International Day of Remembrance of the Victims of Slavery and the Transatlantic Slave Trade
International Day of Remembrance of the Victims of Slavery and the Transatlantic Slave Trade is a United Nations international observance designated in 2007 to be marked on 25 March every year…
2019 Theme: “Remember Slavery: The Power of the Arts for Justice”
The day honours and remembers those who suffered and died as a consequence of the transatlantic slave trade, which has been called “the worst violation of human rights in history”, in which over 400 years more than 15 million men, women and children were the victims
Since the time of the Transatlantic Slave Trade, the arts have been used to confront slavery, empower enslaved communities and honour those who made freedom possible. They have also been vital tools in commemorating past struggles, highlighting ongoing injustices and celebrating the achievements of people of African descent. The 2019 theme therefore draws attention to the many examples of artistic expression – including memorials, music, dance and architecture – that have helped us to remember the history and consequences of the Transatlantic Slave Trade.
For over 400 years, more than 15 million men, women and children were the victims of the tragic transatlantic slave trade, one of the darkest chapters in human history.
Every year on 25 March, the International Day of Remembrance of the Victims of Slavery and the Transatlantic Slave Trade offers the opportunity to honour and remember those who suffered and died at the hands of the brutal slavery system. The International Day also aims to raise awareness about the dangers of racism and prejudice today.
In order to more permanently honour the victims, a memorial has been erected at United Nations Headquarters in New York. The unveiling took place on 25 March 2015. The winning design for the memorial, The Ark of Return Video by Rodney Leon, an American architect of Haitian descent, was selected through an international competition and announced in September 2013.
What Do People Do?
Each year the UN invites people all over the world, including educators, students, and artists, to organize events that center on the theme of this day. Theatre companies, cultural organizations, musicians, and artists take part on this day by expressing their resistance against slavery through performances that involve music, dance, and drama.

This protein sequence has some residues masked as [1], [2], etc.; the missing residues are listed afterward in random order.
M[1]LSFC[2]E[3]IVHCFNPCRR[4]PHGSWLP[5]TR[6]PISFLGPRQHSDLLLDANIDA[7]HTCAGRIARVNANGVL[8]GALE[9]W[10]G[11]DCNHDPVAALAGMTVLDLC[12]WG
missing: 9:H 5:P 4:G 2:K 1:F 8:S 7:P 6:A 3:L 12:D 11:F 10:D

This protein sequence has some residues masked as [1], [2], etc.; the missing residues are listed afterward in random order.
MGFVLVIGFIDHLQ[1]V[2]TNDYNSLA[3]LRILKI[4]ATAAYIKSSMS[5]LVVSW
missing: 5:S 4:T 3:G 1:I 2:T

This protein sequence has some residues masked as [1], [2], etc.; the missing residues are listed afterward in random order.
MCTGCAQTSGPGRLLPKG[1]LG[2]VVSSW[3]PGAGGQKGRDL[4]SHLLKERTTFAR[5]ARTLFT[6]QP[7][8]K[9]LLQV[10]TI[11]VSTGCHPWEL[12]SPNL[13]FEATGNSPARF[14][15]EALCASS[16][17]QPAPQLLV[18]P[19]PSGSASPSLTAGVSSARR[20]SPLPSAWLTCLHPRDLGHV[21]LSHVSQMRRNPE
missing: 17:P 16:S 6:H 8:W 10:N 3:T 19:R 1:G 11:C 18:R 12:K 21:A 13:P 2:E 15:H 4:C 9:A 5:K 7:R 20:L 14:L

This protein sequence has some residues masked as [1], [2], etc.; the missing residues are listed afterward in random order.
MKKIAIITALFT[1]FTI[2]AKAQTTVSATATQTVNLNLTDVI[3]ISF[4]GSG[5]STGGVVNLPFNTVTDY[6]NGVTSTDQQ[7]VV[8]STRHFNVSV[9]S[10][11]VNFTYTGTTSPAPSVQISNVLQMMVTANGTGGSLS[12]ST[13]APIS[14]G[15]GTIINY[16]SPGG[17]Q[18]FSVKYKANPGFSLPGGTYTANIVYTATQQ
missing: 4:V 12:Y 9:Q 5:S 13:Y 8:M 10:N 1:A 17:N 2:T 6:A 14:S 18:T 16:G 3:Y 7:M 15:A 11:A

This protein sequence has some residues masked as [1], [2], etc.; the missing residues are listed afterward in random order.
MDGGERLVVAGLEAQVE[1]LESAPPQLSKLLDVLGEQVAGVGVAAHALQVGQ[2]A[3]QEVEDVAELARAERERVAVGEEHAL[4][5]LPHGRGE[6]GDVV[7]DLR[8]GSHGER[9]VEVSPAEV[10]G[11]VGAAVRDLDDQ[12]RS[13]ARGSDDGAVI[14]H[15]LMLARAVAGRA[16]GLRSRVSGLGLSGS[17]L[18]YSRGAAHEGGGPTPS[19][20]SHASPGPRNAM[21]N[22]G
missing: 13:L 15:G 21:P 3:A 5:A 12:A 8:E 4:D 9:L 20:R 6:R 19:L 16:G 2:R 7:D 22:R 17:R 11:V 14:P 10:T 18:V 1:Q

Educators promote the day by informing people about the historical events associated with slave trade, the consequences of slave trade, and to promote tolerance and human rights. Many organizations, including youth associations, government agencies, and non-governmental organizations, actively take part in the event to educate society about the negative consequences of slave trade.
The UN’s International Day for the Remembrance of the Slave Trade and its Abolition is a United Nations observance worldwide but it is not a public holiday.
In late August 1791, an uprising began in Santo Domingo (today Haiti and the Dominican Republic) that would have a major effect on abolishing the transatlantic slave trade. The slave rebellion in the area weakened the Caribbean colonial system, sparking an uprising that led to abolishing slavery and giving the island its independence. It marked the beginning of the destruction of the slavery system, the slave trade and colonialism.
International Day for the Remembrance of the Slave Trade and its Abolition was first celebrated in many countries, in particular in Haiti, on August 23, 1998, and in Senegal on August 23, 1999. Each year the United Nations Educational, Scientific and Cultural Organization (UNESCO) reminds the international community about the importance of commemorating this day. This date also pays tribute to those who worked hard to abolish slave trade and slavery throughout the world. This commitment and the actions used to fight against the system of slavery had an impact on the human rights movement.
UNESCO’s logo features a drawing of a temple with the “UNESCO” acronym under the roof of the temple and on top of the temple’s foundation. Underneath the temple are the words “United Nations Educational, Scientific and Cultural Organization”. This logo is often used in promotional material for the International Day for the Remembrance of the Slave Trade and its Abolition.
Message of the United Nations Secretary-General for 2019
The transatlantic slave trade was one of history’s most appalling manifestations of human barbarity.
We must never forget the crimes and impacts, in Africa and beyond, across the centuries.
The United Nations Remember Slavery Programme helps to ensure that the lessons are learned and heeded today.
Enslaved people struggled against a legal system they knew was wrong.
On many occasions, they sacrificed their lives in the hope of freedom.
We need to tell the stories of those who stood up against their oppressors, and recognize their righteous resistance.
On this International Day of Remembrance, we pay homage to the millions of African men, women and children who were denied their humanity and forced to endure such abominable cruelty.
We honour them by standing up against ongoing forms of slavery, by raising awareness of the dangers of racism in our time, and by ensuring justice and equal opportunities for all people of African descent today.